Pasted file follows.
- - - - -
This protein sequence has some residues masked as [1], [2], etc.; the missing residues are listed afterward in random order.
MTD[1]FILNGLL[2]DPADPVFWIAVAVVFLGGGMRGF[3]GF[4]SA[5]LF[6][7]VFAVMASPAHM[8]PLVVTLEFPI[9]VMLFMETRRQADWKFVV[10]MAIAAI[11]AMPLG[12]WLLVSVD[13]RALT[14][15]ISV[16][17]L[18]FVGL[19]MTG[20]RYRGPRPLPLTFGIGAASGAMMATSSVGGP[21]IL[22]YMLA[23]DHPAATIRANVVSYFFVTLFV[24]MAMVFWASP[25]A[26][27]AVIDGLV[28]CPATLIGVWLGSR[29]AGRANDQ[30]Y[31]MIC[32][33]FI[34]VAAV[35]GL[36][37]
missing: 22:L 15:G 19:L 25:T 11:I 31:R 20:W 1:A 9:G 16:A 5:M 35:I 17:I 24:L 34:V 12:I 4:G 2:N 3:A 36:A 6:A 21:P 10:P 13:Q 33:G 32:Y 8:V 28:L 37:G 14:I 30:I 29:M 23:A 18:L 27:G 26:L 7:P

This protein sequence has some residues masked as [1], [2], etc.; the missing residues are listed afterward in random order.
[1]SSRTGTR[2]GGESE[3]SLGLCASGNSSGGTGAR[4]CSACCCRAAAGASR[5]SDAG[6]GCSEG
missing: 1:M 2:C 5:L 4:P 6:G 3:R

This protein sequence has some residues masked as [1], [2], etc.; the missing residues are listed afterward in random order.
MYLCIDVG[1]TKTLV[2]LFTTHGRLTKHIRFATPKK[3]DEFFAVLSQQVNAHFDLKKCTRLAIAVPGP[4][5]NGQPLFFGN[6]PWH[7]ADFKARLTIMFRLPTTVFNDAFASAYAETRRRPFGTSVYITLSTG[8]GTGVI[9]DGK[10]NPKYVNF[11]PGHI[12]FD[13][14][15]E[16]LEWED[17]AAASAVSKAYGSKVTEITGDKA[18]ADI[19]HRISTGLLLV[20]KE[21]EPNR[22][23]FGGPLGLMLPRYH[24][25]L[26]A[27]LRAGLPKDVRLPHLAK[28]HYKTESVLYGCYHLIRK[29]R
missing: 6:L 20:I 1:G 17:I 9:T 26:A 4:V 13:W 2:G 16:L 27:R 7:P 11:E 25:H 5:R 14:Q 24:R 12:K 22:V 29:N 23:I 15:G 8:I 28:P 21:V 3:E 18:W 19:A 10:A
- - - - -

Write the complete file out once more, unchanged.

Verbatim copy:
This protein sequence has some residues masked as [1], [2], etc.; the missing residues are listed afterward in random order.
MTD[1]FILNGLL[2]DPADPVFWIAVAVVFLGGGMRGF[3]GF[4]SA[5]LF[6][7]VFAVMASPAHM[8]PLVVTLEFPI[9]VMLFMETRRQADWKFVV[10]MAIAAI[11]AMPLG[12]WLLVSVD[13]RALT[14][15]ISV[16][17]L[18]FVGL[19]MTG[20]RYRGPRPLPLTFGIGAASGAMMATSSVGGP[21]IL[22]YMLA[23]DHPAATIRANVVSYFFVTLFV[24]MAMVFWASP[25]A[26][27]AVIDGLV[28]CPATLIGVWLGSR[29]AGRANDQ[30]Y[31]MIC[32][33]FI[34]VAAV[35]GL[36][37]
missing: 22:L 15:G 19:L 25:T 11:I 31:R 20:W 1:A 9:G 16:A 5:M 35:I 17:I 24:L 34:V 12:I 4:G 2:N 3:A 36:A 6:A 21:P 10:P 13:Q 33:G 32:Y 8:V 28:L 37:G 14:I 30:I 29:M 23:A 18:L 27:G 26:L 7:P

This protein sequence has some residues masked as [1], [2], etc.; the missing residues are listed afterward in random order.
[1]SSRTGTR[2]GGESE[3]SLGLCASGNSSGGTGAR[4]CSACCCRAAAGASR[5]SDAG[6]GCSEG
missing: 1:M 2:C 5:L 4:P 6:G 3:R

This protein sequence has some residues masked as [1], [2], etc.; the missing residues are listed afterward in random order.
MYLCIDVG[1]TKTLV[2]LFTTHGRLTKHIRFATPKK[3]DEFFAVLSQQVNAHFDLKKCTRLAIAVPGP[4][5]NGQPLFFGN[6]PWH[7]ADFKARLTIMFRLPTTVFNDAFASAYAETRRRPFGTSVYITLSTG[8]GTGVI[9]DGK[10]NPKYVNF[11]PGHI[12]FD[13][14][15]E[16]LEWED[17]AAASAVSKAYGSKVTEITGDKA[18]ADI[19]HRISTGLLLV[20]KE[21]EPNR[22][23]FGGPLGLMLPRYH[24][25]L[26]A[27]LRAGLPKDVRLPHLAK[28]HYKTESVLYGCYHLIRK[29]R
missing: 6:L 20:I 1:G 17:I 9:T 26:A 4:V 13:W 2:G 16:L 27:R 7:P 11:E 25:H 5:R 14:Q 24:R 12:K 22:V 29:N 23:I 15:G 8:I 28:P 21:V 3:E 18:W 19:A 10:A